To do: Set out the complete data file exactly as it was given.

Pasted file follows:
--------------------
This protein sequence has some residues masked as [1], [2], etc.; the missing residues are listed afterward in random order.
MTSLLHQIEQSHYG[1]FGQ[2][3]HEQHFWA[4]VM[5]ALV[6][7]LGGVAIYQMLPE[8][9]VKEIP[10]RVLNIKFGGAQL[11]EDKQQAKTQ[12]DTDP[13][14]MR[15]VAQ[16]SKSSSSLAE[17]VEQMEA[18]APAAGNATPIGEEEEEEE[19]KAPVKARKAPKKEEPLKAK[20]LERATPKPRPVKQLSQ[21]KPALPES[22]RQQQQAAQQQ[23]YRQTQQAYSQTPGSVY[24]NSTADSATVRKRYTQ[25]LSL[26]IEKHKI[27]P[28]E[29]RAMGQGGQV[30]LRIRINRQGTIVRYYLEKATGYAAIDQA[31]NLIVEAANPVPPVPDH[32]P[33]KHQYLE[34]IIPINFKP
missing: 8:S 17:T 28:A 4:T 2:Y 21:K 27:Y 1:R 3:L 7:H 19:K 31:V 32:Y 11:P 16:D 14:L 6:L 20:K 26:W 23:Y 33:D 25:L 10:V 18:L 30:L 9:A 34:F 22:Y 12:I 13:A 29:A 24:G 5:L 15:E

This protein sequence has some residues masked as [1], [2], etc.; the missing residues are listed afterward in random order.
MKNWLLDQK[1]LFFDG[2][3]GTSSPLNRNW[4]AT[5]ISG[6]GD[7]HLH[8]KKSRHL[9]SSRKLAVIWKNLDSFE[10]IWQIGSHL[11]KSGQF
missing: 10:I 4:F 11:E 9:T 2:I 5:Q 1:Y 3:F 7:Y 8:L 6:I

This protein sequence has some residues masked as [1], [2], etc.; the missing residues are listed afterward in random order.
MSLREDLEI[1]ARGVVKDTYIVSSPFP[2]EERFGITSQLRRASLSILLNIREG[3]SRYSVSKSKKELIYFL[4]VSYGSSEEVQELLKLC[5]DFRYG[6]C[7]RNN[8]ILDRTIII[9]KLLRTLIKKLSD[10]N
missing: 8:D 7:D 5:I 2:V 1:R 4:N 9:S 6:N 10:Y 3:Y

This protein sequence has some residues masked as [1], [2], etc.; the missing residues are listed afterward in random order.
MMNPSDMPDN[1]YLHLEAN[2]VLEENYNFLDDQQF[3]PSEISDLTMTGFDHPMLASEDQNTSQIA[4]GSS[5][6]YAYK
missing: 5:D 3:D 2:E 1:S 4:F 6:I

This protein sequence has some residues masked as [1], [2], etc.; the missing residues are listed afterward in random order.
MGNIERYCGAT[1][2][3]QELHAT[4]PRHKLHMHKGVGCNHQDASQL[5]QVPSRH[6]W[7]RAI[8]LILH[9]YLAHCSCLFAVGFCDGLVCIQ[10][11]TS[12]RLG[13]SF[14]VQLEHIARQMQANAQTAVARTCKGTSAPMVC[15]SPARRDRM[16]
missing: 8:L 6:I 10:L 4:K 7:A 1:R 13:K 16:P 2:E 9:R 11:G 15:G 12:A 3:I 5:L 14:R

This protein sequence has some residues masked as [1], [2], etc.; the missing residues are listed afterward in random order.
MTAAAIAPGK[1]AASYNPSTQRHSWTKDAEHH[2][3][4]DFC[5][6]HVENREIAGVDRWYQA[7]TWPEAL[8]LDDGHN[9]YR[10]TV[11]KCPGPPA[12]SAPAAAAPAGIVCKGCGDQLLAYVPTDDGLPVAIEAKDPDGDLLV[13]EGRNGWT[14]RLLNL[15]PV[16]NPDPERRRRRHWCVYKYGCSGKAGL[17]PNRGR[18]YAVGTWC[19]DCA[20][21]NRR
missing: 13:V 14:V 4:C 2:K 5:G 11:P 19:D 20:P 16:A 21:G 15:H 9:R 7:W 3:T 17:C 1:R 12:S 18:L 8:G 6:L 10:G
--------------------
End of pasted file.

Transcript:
This protein sequence has some residues masked as [1], [2], etc.; the missing residues are listed afterward in random order.
MTSLLHQIEQSHYG[1]FGQ[2][3]HEQHFWA[4]VM[5]ALV[6][7]LGGVAIYQMLPE[8][9]VKEIP[10]RVLNIKFGGAQL[11]EDKQQAKTQ[12]DTDP[13][14]MR[15]VAQ[16]SKSSSSLAE[17]VEQMEA[18]APAAGNATPIGEEEEEEE[19]KAPVKARKAPKKEEPLKAK[20]LERATPKPRPVKQLSQ[21]KPALPES[22]RQQQQAAQQQ[23]YRQTQQAYSQTPGSVY[24]NSTADSATVRKRYTQ[25]LSL[26]IEKHKI[27]P[28]E[29]RAMGQGGQV[30]LRIRINRQGTIVRYYLEKATGYAAIDQA[31]NLIVEAANPVPPVPDH[32]P[33]KHQYLE[34]IIPINFKP
missing: 8:S 17:T 28:A 4:T 2:Y 21:K 27:Y 1:R 3:L 7:H 19:K 31:V 32:Y 11:P 16:D 14:L 6:L 20:K 26:W 23:Y 33:D 25:L 10:V 18:L 30:L 9:A 34:F 22:Y 12:I 13:A 29:A 24:G 5:L 15:E

This protein sequence has some residues masked as [1], [2], etc.; the missing residues are listed afterward in random order.
MKNWLLDQK[1]LFFDG[2][3]GTSSPLNRNW[4]AT[5]ISG[6]GD[7]HLH[8]KKSRHL[9]SSRKLAVIWKNLDSFE[10]IWQIGSHL[11]KSGQF
missing: 10:I 4:F 11:E 9:T 2:I 5:Q 1:Y 3:F 7:Y 8:L 6:I

This protein sequence has some residues masked as [1], [2], etc.; the missing residues are listed afterward in random order.
MSLREDLEI[1]ARGVVKDTYIVSSPFP[2]EERFGITSQLRRASLSILLNIREG[3]SRYSVSKSKKELIYFL[4]VSYGSSEEVQELLKLC[5]DFRYG[6]C[7]RNN[8]ILDRTIII[9]KLLRTLIKKLSD[10]N
missing: 8:D 7:D 5:I 2:V 1:R 4:N 9:S 6:N 10:Y 3:Y

This protein sequence has some residues masked as [1], [2], etc.; the missing residues are listed afterward in random order.
MMNPSDMPDN[1]YLHLEAN[2]VLEENYNFLDDQQF[3]PSEISDLTMTGFDHPMLASEDQNTSQIA[4]GSS[5][6]YAYK
missing: 5:D 3:D 2:E 1:S 4:F 6:I

This protein sequence has some residues masked as [1], [2], etc.; the missing residues are listed afterward in random order.
MGNIERYCGAT[1][2][3]QELHAT[4]PRHKLHMHKGVGCNHQDASQL[5]QVPSRH[6]W[7]RAI[8]LILH[9]YLAHCSCLFAVGFCDGLVCIQ[10][11]TS[12]RLG[13]SF[14]VQLEHIARQMQANAQTAVARTCKGTSAPMVC[15]SPARRDRM[16]
missing: 8:L 6:I 10:L 4:K 7:A 1:R 13:K 16:P 2:E 9:R 11:G 15:G 12:A 3:I 5:L 14:R

This protein sequence has some residues masked as [1], [2], etc.; the missing residues are listed afterward in random order.
MTAAAIAPGK[1]AASYNPSTQRHSWTKDAEHH[2][3][4]DFC[5][6]HVENREIAGVDRWYQA[7]TWPEAL[8]LDDGHN[9]YR[10]TV[11]KCPGPPA[12]SAPAAAAPAGIVCKGCGDQLLAYVPTDDGLPVAIEAKDPDGDLLV[13]EGRNGWT[14]RLLNL[15]PV[16]NPDPERRRRRHWCVYKYGCSGKAGL[17]PNRGR[18]YAVGTWC[19]DCA[20][21]NRR
missing: 13:V 14:V 4:C 2:K 5:G 11:P 19:D 20:P 16:A 21:G 15:H 9:R 7:W 3:T 17:C 1:R 12:S 18:L 8:G 6:L 10:G